A steep descent or declivity; steep face or edge of a ridge; ground about a fortified place, cut away nearly vertically to prevent hostile approach. See Scarp.
Inner wall of ditch. (Scarp)
A long, more or less continuous cliff or relatively steep slope facing in one general direction, produced by erosion or faulting.
the steep side of a mountain
A cliff or steep slope found inland sometimes formed by a fault.
A cliff or very steep slope.
A nearly vertical natural face of rock or soil.
a long cliff or steep slope facing in one direction that separates two relatively level surfaces; produced by erosion or faulting
A long, more or less continuous cliff or steep slope facing in one general direction; it generally marks the outcrop of a resistant layer of rocks, or the exposed plane of a fault that has moved recently.
A cliff or the steep slopes of a plateau edge.
a long steep slope or cliff at the edge of a plateau or ridge; usually formed by erosion
a steep artificial slope in front of a fortification
A continuous line of cliffs or steep slopes facing in one general direction which is caused by faults or erosion.
A steep slope separating two comparatively level or more gently sloping surfaces.
An inland cliff or steep slope, formed by the erosion of inclined strata of hard rocks, or possibly as a direct result of a fault.
A more or less continuos line of cliffs or steep slopes terminating any generally level upland surface, and is due to erosion or faulting.
A steep slope or long cliff that results from erosion or faulting and separates two relatively level areas of differing elevations.
A cliff, bluff, or steep slope; substantial topographic relief over a short distance across the land surface; often associated with tectonic uplift along a fault or intensive fluvial erosion/downcutting
A long, more or less continuous cliff or relatively steep slope produced by erosion or faulting. See "scarp "
A long steep rock face on a ridge or edge of a plateau.
A more or less continuous line of cliffs or steep slopes facing in one general direction which are caused by erosion or faulting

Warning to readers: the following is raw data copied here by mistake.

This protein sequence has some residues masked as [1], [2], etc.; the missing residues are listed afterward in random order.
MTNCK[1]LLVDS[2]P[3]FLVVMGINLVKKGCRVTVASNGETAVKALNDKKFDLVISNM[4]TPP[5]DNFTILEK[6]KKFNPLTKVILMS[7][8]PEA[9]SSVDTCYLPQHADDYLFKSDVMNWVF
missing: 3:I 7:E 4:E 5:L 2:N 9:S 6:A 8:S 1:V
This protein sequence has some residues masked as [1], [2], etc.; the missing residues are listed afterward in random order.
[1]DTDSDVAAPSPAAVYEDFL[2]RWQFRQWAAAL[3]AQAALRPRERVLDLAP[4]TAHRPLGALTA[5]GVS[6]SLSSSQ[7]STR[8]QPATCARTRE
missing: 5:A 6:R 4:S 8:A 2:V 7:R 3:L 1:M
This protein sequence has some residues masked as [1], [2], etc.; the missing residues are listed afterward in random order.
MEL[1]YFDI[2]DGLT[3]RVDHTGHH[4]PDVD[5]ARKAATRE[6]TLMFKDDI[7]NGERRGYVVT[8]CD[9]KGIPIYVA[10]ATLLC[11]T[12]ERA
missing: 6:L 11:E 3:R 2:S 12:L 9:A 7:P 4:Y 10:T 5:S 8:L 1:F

A relatively continuous and steep slope or cliff breaking the general continuity of more gently sloping land surfaces and produced by erosion or faulting. When applied to cliffs formed by faulting, commonly abbreviated to "scarp."
n. A steep or vertical cliff, either above or below sea level.
A long cliff or steep slope separating two comparatively level or more gently slping surface, resulting from erosion or faulting.
an elongated and comparatively steep slope separating flat or gently sloping areas ESCU
a steep cliff usually formed by vertical movement along a fault line.
The steep hillside formed by a sudden drop in the general ground level, usually from a plateau.
Cliff or steep rock face formed by faulting that separates two comparatively level land surfaces.
A long cliff separating two relatively level or gently sloping surfaces
The steep face frequently presented by the abrupt termination of stratified rocks. See also Scarp.
a steep slope or descent; a steep face marking the termination of high land or of stratified rocks. [AHDOS
In geology, an escarpment is a transition zone between different physiogeographic provinces that involves an elevation differential, often involving high cliffs. Most commonly, an escarpment, also called a scarp (from the German word scharf meaning sharp), is a transition from one series of sedimentary rocks to another series of a different age and composition. In such cases, the escarpment usually represents the line of erosional loss of the newer rock over the older (see also Cuesta).